What's New in the Guidelines
Last Updated: September 15, 2021
The Coronavirus Disease 2019 (COVID-19) Treatment Guidelines is published in an electronic format that can be updated in step with the rapid pace and growing volume of information regarding the treatment of COVID-19.
The COVID-19 Treatment Guidelines Panel (the Panel) is committed to updating this document to ensure that health care providers, patients, and policy experts have the most recent information regarding the optimal management of COVID-19 (see the Panel Roster for a list of Panel members).
New Guidelines sections and recommendations and updates to existing Guidelines sections are developed by working groups of Panel members. All recommendations included in the Guidelines are endorsed by a majority of Panel members (see the Introduction for additional details on the Guidelines development process).
Major revisions to the Guidelines within the last month are as follows:
September 15, 2021
The COVID-19 Treatment Guidelines Panel’s Statement on Bamlanivimab Plus Etesevimab for the Treatment of Mild to Moderate COVID-19 in Nonhospitalized Patients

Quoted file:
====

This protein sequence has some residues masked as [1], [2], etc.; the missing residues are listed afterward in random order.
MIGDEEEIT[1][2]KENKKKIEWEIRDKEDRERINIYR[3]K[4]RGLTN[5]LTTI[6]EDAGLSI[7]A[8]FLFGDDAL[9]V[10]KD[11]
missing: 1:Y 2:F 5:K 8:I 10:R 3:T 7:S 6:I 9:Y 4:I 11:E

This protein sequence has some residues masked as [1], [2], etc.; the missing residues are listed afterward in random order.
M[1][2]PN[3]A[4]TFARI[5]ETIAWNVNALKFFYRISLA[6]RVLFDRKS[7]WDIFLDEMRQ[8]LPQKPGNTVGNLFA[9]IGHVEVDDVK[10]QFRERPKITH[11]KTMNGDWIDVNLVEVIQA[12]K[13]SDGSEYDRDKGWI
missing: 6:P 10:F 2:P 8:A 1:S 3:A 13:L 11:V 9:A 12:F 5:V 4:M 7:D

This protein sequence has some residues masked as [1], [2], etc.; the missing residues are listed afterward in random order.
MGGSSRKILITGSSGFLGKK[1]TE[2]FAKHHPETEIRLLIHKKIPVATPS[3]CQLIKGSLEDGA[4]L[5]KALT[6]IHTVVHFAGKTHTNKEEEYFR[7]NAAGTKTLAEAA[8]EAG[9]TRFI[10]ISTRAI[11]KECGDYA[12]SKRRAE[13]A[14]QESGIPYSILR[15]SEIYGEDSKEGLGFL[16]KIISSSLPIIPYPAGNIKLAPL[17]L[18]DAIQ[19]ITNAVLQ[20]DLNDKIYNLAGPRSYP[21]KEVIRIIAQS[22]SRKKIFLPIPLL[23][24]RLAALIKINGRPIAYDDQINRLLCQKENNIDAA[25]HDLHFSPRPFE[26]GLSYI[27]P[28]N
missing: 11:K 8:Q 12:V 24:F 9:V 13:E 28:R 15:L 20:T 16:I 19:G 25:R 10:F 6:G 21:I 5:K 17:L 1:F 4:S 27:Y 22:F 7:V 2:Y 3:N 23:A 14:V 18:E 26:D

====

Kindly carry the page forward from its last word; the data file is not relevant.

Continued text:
On June 25, 2021, the distribution of bamlanivimab plus etesevimab was paused in the United States because of the increase in the combined frequencies of the Gamma (P.1) and Beta (B.1.351) SARS-CoV-2 variants of concern circulating across the country. In recent months, the Delta (B.1617.2, non-AY.1/AY.2) variant has become the predominant variant circulating in all states. Because the combination of bamlanivimab plus etesevimab retains activity against the Delta variant, as of September 2, 2021, the use and distribution of these anti-SARS-CoV-2 monoclonal antibodies (mAbs) have been resumed in all U.S. states, territories, and jurisdictions.
With the availability of bamlanivimab plus etesevimab, the Panel has updated its recommendations.
The Panel recommends using one of the following anti-SARS-CoV-2 mAb regimens (listed alphabetically and not in order of preference) to treat nonhospitalized patients with mild to moderate COVID-19 who are at high risk of clinical progression (see Anti-SARS-CoV-2 Monoclonal Antibodies for the rating of the recommendations based on the risk of progression to COVID-19):
- Bamlanivimab 700 mg plus etesevimab 1,400 mg intravenous (IV) infusion in regions where the combined frequency of potentially resistant variants is low (see the Emergency Use Authorization (EUA) fact sheet).
- Casirivimab 600 mg plus imdevimab 600 mg IV infusion or subcutaneous injection; or
- Sotrovimab 500 mg IV infusion
The Panel’s statement includes discussion of the rationale that support these recommendations.
September 3, 2021
The COVID-19 Treatment Guidelines Panel’s Statement on the Prioritization of Anti-SARS-CoV-2 Monoclonal Antibodies for the Treatment or Prevention of SARS-CoV-2 Infection When There Are Logistical Constraints